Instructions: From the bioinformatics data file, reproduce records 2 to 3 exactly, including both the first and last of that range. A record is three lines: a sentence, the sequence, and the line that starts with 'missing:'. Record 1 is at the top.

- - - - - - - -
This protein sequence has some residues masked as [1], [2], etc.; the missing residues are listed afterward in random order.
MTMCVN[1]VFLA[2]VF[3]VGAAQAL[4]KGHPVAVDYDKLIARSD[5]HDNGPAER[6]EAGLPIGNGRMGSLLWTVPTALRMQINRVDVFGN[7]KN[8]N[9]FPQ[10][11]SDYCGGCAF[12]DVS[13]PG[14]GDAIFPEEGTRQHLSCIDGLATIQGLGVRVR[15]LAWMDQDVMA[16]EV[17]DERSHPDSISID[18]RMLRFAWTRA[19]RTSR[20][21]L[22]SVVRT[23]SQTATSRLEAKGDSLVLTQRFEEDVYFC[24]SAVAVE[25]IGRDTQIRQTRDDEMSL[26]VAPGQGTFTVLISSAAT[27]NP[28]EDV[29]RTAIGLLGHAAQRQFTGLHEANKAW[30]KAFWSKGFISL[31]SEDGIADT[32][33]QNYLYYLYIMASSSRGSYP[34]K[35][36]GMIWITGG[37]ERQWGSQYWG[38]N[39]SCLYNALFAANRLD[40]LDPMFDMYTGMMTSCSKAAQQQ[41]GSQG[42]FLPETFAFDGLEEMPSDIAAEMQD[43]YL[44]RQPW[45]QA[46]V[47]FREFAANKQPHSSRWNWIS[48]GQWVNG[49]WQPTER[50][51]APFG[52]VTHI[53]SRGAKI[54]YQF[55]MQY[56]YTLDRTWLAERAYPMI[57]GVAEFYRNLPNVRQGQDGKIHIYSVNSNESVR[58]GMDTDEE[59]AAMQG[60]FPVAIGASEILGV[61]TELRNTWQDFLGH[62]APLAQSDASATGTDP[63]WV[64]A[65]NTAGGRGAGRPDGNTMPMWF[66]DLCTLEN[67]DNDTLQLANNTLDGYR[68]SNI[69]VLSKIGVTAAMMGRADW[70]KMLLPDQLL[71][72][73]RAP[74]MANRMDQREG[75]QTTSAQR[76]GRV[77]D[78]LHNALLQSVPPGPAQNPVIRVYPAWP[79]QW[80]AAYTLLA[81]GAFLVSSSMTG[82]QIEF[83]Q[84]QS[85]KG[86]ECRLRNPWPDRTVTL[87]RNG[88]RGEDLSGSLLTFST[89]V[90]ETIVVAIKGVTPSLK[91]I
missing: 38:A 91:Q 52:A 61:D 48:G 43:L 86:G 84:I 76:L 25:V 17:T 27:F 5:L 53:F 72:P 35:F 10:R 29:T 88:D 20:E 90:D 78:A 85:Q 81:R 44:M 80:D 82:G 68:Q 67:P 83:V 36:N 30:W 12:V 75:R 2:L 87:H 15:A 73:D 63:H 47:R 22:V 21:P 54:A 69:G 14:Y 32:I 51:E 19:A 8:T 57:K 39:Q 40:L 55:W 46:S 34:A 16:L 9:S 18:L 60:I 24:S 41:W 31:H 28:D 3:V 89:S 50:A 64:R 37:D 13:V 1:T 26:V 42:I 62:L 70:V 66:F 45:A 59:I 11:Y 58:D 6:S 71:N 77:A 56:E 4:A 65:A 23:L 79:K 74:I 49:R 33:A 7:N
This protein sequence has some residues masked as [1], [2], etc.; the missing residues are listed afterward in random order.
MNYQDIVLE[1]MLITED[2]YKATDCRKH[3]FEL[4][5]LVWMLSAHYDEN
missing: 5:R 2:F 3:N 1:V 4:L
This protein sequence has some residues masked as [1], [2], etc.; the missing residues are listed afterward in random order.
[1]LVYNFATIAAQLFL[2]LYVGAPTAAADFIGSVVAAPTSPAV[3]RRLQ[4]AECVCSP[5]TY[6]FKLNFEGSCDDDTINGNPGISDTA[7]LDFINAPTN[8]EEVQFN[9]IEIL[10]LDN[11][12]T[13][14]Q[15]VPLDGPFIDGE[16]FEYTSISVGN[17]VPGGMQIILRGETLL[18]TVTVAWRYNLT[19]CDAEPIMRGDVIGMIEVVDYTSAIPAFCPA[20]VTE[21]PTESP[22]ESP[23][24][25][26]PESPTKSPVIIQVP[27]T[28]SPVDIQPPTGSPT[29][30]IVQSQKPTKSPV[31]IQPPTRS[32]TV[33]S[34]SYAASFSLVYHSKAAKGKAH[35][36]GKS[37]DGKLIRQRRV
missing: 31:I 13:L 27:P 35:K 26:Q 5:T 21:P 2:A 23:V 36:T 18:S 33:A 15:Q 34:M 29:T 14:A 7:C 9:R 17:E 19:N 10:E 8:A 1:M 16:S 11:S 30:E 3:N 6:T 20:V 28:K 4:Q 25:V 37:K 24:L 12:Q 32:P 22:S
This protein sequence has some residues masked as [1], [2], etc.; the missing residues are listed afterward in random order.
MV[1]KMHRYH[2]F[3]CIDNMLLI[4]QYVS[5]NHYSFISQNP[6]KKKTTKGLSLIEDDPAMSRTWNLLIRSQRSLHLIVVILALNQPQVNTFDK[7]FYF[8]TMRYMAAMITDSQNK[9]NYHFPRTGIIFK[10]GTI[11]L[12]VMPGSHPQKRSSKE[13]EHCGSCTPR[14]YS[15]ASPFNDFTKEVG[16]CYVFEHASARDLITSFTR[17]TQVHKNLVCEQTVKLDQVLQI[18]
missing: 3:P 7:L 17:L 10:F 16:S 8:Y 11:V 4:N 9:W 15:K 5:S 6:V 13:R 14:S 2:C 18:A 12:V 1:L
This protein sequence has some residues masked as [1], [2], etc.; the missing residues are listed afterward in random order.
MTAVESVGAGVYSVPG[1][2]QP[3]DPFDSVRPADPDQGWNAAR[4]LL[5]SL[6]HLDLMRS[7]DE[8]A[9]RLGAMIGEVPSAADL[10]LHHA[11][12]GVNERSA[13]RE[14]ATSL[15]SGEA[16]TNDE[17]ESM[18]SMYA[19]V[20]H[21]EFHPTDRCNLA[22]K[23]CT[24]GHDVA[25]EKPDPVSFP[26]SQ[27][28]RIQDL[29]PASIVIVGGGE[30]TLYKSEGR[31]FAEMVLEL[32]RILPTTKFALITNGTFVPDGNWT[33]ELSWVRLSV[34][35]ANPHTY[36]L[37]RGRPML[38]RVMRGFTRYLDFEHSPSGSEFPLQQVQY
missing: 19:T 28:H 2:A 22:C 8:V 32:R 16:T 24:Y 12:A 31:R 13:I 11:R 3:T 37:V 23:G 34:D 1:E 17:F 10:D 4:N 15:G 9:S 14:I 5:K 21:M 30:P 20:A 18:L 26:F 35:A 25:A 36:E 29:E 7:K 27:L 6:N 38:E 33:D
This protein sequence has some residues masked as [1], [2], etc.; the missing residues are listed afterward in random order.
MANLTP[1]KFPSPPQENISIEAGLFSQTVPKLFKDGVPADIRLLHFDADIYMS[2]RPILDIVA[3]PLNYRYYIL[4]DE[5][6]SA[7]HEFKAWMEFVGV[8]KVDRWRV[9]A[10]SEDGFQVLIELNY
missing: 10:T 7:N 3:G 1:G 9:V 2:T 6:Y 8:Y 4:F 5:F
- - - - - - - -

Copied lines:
This protein sequence has some residues masked as [1], [2], etc.; the missing residues are listed afterward in random order.
MNYQDIVLE[1]MLITED[2]YKATDCRKH[3]FEL[4][5]LVWMLSAHYDEN
missing: 5:R 2:F 3:N 1:V 4:L
This protein sequence has some residues masked as [1], [2], etc.; the missing residues are listed afterward in random order.
[1]LVYNFATIAAQLFL[2]LYVGAPTAAADFIGSVVAAPTSPAV[3]RRLQ[4]AECVCSP[5]TY[6]FKLNFEGSCDDDTINGNPGISDTA[7]LDFINAPTN[8]EEVQFN[9]IEIL[10]LDN[11][12]T[13][14]Q[15]VPLDGPFIDGE[16]FEYTSISVGN[17]VPGGMQIILRGETLL[18]TVTVAWRYNLT[19]CDAEPIMRGDVIGMIEVVDYTSAIPAFCPA[20]VTE[21]PTESP[22]ESP[23][24][25][26]PESPTKSPVIIQVP[27]T[28]SPVDIQPPTGSPT[29][30]IVQSQKPTKSPV[31]IQPPTRS[32]TV[33]S[34]SYAASFSLVYHSKAAKGKAH[35][36]GKS[37]DGKLIRQRRV
missing: 31:I 13:L 27:P 35:K 26:Q 5:T 21:P 2:A 23:V 36:T 18:S 33:A 15:Q 34:M 29:T 14:A 7:C 9:R 17:E 19:N 10:E 8:A 1:M 16:S 11:S 30:E 3:N 6:T 20:V 28:K 4:Q 25:V 37:K 24:L 12:Q 32:P 22:S